Aesthetics courses enhance students’ understanding of the creative process and the role of imagination in it. Students study or practice artistic expression and production in such fields as art, art history, cinema, creative writing, dance, graphic design, music and theater.

Humanities courses enhance students’ understanding of human experience through the study of literature or philosophy.


Category 5: Physical Activity/Wellness 

Exercise, body awareness and wellness are essential components of a healthy and productive lifestyle. The dictum we follow is "a sound mind in a sound body."

A) Physical Activity courses devote at least 50 percent of their time to the performance of physical exercise designed to develop one or more of the following attributes: neuromuscular skill, muscular strength and endurance, cardiovascular endurance and flexibility.

B) Wellness courses deal with such topics as diet and nutrition, physical development, substance abuse, human sexuality, relaxation or physical, mental and emotional fitness. Their focus is on developing a healthy lifestyle rather than on simply providing information about the human body.

The requirement may be fulfilled in any of the following ways:

1. Completion of a one-credit (or more) Physical Activity course and a one-credit (or more) Wellness course.

2. Completion of a one-credit Physical Activity/Wellness course and one of the following:

• one-credit Activity course;

• one-credit Wellness course;

• one-credit Activity/Wellness course.

3. Completion of a two-credit (or more) course that combines activity and Wellness.

Note: Physical Activity and Wellness components may be combined to create Physical Activity/Wellness courses.

Restrictions and Exceptions

• The General Education Requirement is waived for all transfer students with an associate’s degree or with junior standing (defined as 57 completed credit hours). Transfer students with fewer than 57 hours of credit will have to meet the overall General Education requirement but may use appropriate transfer credits to satisfy particular course requirements. The determination of which transfer credits satisfy General Education requirements will be the responsibility of the evaluator of transfer credit in each of the undergraduate schools.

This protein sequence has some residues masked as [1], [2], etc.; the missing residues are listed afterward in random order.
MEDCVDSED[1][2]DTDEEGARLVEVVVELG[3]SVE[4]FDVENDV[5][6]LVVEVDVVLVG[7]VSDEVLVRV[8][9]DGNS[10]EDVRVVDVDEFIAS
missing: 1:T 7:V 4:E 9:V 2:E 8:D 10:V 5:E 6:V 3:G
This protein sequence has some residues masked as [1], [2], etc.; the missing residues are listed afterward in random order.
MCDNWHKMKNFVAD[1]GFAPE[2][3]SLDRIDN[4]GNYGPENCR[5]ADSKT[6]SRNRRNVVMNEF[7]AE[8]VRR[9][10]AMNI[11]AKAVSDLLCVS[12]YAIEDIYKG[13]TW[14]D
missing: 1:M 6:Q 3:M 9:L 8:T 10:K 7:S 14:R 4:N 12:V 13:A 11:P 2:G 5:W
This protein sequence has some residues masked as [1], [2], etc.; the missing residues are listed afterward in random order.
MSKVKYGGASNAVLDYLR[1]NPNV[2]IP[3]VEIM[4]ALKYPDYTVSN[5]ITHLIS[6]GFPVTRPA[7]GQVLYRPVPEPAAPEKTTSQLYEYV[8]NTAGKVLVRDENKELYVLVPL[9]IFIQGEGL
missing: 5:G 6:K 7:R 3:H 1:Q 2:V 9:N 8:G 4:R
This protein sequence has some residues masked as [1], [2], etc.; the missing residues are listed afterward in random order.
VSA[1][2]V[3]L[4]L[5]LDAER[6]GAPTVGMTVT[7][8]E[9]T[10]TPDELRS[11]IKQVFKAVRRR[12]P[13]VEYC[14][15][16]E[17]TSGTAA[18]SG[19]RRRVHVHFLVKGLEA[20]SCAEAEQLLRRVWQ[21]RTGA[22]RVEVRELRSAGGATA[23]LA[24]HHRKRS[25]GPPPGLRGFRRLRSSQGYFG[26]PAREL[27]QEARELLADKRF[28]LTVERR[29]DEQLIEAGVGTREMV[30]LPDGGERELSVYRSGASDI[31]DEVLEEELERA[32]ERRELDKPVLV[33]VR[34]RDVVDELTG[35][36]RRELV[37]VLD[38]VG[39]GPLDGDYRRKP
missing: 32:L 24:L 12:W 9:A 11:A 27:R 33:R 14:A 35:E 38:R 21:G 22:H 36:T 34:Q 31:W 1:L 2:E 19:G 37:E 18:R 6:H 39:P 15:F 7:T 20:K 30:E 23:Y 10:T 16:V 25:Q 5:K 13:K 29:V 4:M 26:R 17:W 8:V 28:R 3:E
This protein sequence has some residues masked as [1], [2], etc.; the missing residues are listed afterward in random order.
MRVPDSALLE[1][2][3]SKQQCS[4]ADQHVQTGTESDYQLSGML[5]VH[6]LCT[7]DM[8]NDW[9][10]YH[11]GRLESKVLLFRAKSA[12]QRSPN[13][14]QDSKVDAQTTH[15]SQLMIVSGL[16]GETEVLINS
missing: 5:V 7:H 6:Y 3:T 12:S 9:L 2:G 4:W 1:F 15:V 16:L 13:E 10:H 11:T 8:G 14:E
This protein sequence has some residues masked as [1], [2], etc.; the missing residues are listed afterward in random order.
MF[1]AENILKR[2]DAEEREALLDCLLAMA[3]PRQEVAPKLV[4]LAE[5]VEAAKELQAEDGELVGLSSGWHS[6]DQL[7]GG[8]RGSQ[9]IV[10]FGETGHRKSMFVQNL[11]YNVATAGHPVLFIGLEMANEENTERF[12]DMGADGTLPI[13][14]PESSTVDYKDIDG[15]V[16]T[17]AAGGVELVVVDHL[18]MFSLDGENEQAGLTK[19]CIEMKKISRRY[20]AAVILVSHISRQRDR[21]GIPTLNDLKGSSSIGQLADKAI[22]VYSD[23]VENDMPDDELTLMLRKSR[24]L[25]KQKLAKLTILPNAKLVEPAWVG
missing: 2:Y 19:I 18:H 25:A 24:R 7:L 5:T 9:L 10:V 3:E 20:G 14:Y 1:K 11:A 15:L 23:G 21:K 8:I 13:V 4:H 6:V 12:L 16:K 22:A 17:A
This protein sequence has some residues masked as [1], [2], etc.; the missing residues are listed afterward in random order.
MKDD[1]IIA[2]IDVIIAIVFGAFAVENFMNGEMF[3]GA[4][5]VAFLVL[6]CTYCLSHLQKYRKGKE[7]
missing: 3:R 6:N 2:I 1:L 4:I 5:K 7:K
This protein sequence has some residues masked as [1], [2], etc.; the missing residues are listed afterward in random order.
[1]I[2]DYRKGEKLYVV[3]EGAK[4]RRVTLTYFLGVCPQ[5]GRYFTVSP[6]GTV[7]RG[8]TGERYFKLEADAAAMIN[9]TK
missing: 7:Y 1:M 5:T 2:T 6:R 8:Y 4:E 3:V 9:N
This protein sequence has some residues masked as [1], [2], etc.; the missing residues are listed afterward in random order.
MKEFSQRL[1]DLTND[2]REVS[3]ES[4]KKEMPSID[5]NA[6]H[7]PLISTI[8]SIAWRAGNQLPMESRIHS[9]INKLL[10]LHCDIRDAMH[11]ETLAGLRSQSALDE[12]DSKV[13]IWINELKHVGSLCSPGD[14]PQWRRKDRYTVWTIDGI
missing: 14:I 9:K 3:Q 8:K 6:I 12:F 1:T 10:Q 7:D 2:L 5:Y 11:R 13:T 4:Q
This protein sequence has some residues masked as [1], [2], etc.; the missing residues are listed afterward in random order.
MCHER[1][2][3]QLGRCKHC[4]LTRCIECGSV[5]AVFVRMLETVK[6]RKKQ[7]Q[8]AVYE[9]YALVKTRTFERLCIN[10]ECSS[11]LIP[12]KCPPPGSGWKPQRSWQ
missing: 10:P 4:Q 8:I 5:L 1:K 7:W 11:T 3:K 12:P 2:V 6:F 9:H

• General Education courses may also be counted as satisfying college and major requirements.

• Certain courses are designated as meeting the criteria for more than one of the General Education categories. When a course is so designated, students may use it to satisfy only one of the General Education course requirements. There is a single exception to this rule: Composition courses may also satisfy one other General Education requirement.

• General Education courses may not be taken Pass/Fail, unless that is the mandatory grade option in the course.

• Since the General Education program is intended to foster a shared educational experience in the student’s first two years at Binghamton, Advanced Placement credit may not be used to satisfy General Education requirements. The one exception is the Mathematics/Reasoning requirement: Advanced Placement credit may be used to fulfill this requirement.

• For all General Education requirements a "course" is understood to be four credits. There are exceptions to this rule:

1. Transfer courses that earned three credits at the student’s original school.

2. Physical Activity/Wellness courses. The specific credit hour criteria for these courses are defined above.

3. Two-credit laboratory science courses and one credit laboratory courses which have a four credit pre- or co-requisite.

Summary of General Education Requirements for Transfer Students (Erratum)

(Courses that satisfy General Education requirements will be so designated in the Schedule of Classes each semester.)

1.  Composition (C) 4 credits
2.  Pluralism in the U.S. course (P) 4 credits
3. Global Interdependencies course(G) 4 credits
4. Science Laboratory (L) 1-4 credits
5. Mathematics/Reasoning course (M) 4 credits
4. Aesthetic Perspective course (A)4 credits